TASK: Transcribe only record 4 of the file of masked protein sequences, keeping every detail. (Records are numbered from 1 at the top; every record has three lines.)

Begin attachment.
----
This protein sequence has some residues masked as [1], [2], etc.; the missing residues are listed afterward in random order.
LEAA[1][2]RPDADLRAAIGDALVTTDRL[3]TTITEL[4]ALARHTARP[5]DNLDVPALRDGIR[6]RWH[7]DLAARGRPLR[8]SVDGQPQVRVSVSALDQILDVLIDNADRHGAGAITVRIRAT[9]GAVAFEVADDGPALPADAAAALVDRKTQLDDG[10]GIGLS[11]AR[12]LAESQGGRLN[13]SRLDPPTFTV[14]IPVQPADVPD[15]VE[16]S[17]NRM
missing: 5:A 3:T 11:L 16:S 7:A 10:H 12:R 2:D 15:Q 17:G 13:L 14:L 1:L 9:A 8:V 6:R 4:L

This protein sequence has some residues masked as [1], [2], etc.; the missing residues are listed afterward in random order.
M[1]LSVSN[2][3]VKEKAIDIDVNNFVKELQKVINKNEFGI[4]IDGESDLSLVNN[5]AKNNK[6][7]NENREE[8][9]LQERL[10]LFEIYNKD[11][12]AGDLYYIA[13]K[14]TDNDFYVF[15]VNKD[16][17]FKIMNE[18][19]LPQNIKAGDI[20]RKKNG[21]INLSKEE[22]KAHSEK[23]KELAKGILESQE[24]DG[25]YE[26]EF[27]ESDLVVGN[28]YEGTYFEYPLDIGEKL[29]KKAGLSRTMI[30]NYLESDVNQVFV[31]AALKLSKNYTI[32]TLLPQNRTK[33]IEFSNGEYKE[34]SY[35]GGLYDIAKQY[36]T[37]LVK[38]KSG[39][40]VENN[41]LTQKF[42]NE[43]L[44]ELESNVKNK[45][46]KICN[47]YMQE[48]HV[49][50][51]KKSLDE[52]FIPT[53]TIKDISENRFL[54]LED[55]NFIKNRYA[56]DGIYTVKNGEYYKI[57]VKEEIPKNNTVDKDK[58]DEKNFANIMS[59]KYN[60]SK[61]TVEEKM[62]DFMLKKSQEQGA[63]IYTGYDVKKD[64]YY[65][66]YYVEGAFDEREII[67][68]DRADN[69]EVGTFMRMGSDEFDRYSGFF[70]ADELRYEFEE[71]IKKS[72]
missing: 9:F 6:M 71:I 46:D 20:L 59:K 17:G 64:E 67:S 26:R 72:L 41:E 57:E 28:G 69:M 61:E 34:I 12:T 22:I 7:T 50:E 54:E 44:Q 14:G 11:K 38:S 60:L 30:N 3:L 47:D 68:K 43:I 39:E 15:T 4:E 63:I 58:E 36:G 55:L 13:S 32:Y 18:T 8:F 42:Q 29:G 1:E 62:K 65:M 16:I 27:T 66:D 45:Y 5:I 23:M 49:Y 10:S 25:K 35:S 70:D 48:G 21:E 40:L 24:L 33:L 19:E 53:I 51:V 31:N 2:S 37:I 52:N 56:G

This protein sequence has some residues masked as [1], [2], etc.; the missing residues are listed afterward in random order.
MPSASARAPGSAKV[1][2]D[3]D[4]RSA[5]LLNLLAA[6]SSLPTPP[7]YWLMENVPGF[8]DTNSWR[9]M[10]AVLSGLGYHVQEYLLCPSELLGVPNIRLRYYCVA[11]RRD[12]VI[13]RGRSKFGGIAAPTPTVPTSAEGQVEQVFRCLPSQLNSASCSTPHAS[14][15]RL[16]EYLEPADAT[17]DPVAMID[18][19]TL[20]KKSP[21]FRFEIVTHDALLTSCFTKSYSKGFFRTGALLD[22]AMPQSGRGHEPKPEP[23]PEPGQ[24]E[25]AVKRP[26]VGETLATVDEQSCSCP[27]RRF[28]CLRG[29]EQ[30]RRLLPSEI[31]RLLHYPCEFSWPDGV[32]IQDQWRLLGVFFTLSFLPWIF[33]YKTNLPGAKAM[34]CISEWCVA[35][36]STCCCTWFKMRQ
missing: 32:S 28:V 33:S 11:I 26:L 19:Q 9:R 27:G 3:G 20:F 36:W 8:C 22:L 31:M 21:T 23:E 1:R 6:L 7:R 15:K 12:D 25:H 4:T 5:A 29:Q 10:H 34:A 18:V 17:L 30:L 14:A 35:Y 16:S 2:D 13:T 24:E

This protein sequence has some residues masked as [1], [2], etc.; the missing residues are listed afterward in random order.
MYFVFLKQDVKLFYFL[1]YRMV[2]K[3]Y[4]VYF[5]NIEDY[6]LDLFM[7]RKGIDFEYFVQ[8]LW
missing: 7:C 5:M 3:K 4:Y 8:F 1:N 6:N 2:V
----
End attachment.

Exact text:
This protein sequence has some residues masked as [1], [2], etc.; the missing residues are listed afterward in random order.
MYFVFLKQDVKLFYFL[1]YRMV[2]K[3]Y[4]VYF[5]NIEDY[6]LDLFM[7]RKGIDFEYFVQ[8]LW
missing: 7:C 5:M 3:K 4:Y 8:F 1:N 6:N 2:V